CAMO fighting COVID-19, more in Honduras

CAMO fighting COVID-19, more in Honduras

The Central American Medical Outreach program based in Orrville has been chosen by the World Bank and the Honduran Ministry of Health to manage the COVID-19 response in three states in Honduras.

The organization will manage the purchase of supplies, education, staffing and COVID-19 wards, according to founder Kathy Tschiegg.

“We were sought out because of our reputation of transparency and ethical operations,” Tschiegg said.

Tschiegg said the operation just finished a very successful Salsa Sizzle fundraiser to help in its efforts. “It was so important because we need to continue our programs because of the extreme poverty in Honduras,” she said.

The unemployment level in Honduras already was near 60%, but in light of COVID-19, it’s even more drastic, Tschiegg said. The average daily wage is $2.30 per day, per capita.

“We’re so thankful for the support; we couldn’t do this without our wonderful donors,” Tschiegg said.

The campaign raised $70,000, which Tschiegg said will go a long way in an impoverished country like Honduras. “Our overhead is less than 4.9%, so this really will have a significant impact,” she said.

Tschiegg founded CAMO after a stint as a volunteer in the Peace Corps in Honduras in the ‘80s.

“I was one of four RNs in an entire hospital, 210 beds with double occupancy,” Tschiegg said. “We had nothing — no tape, no toilet paper, no gauze. One anesthesia machine that we could only use with the windows open because it leaked ether.”

Tschiegg said when she came home, she had recurring dreams that if they had only had the proper equipment, many lives could have been saved.

When she came back to the States, Tschiegg became a critical care nurse. “I saw so much waste; it was sickening,” she said.

Tschiegg went back to school at Kent State to get a business degree, and while she was there, she began writing the business model for the operation that eventually became CAMO.

From 1993-98, Tschiegg used all her vacation time from her job as a nurse at Aultman Hospital in Canton to run teams down to Honduras.

In 1998, Tschiegg said, her family and friends were telling her she was going to kill herself doing this work.

“I made a list of everyone who was telling me this. I asked them to put their money where their mouth was and pledge $1,000 each for a five-year pledge. I got nearly $32,000 a year for five years,” Tschiegg said.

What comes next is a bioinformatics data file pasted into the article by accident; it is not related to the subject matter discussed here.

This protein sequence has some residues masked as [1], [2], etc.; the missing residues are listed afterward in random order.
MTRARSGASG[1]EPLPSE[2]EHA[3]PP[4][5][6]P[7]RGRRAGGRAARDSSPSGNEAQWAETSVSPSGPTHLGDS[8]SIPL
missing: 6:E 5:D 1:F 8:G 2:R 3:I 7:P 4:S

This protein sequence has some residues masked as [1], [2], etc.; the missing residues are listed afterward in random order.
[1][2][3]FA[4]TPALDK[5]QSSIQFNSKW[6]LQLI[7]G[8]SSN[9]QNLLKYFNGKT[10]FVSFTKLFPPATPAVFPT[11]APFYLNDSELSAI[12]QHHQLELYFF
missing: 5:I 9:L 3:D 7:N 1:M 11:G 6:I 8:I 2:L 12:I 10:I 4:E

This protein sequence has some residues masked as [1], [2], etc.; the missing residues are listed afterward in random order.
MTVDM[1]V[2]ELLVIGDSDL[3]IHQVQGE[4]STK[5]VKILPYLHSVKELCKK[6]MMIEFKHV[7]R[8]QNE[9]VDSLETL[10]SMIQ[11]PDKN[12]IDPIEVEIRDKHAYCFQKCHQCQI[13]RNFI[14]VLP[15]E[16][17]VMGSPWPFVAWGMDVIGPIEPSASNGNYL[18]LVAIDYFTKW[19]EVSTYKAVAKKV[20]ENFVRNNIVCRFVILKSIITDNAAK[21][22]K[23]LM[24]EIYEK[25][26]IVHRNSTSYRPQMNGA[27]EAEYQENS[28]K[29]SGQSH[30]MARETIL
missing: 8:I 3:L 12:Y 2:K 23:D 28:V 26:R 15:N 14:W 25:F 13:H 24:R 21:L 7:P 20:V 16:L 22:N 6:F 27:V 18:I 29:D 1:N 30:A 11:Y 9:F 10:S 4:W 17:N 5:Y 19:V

It was at that point she resigned her job as a nurse in the emergency room at Aultman Hospital and dedicated herself entirely to CAMO’s efforts.

Tschiegg said CAMO started with dental and vision care. It now has 23 specialties and programs, all run by Hondurans it has trained.

“We provide personal care and services to anywhere from 115,000-140,000 people a year.”

Locally, CAMO has two facilities in Orrville that process $2-3 million in medical equipment and supplies that would otherwise be wasted.

“It’s amazing, the supplies that are treated as waste here,” Tschiegg said.

Tschiegg said the supplies come from myriad settings. “For example, at hospice after a loved one dies here, there are walkers, crutches and adult diapers that can’t be used here because they’ve been touched. Or when a doctor retires, they’ve left behind a whole office of clinical supplies we can use.”

CAMO has a volunteer staff of more than 40 doctors and nurses who sort through and process the supplies it receives.

“We have people who come from Hartville, Cleveland, New Philadelphia, all around Wayne County,” Tschiegg said. “We have one facility that does crating and logistics, and our other facility does receiving, sorting and shipping, as well as a biomedical repair area.”

CAMO’s office has two full-time and three part-time employees who do sales, logistics, volunteer coordination and bookkeeping. There are 52 employees in Honduras.

To learn more or get involved with CAMO, visit the organization’s website at or call 330-683-5956.

Sponsors of the Salsa Sizzle include Adam and Vickki Briggs, the Burton Morgan Foundation, The Carpenter’s Cup, Dr. Ted and Sue Crawford, Das Dutch Kitchen Inc., Darrell and Dee Dee Ediger, Dan Freeman and Laurie Bricker, Donald and Gail Klise, Dyer Roche & Company Inc., Lehman’s in Kidron, Steve and Chris Matthew, Dr. Mike and Beth Miller, The Noble Foundation, Dr. David and Hope Reynolds, Stephen and Cheryl Shapiro, Seaman Corporation, Seaman Family Foundation, Ron Taggart, Bill and Myra Tschiegg, United Titanium Inc., Bala Venkataraman, Dee and Mary Vaidya, and Yoder & Sons LLC.

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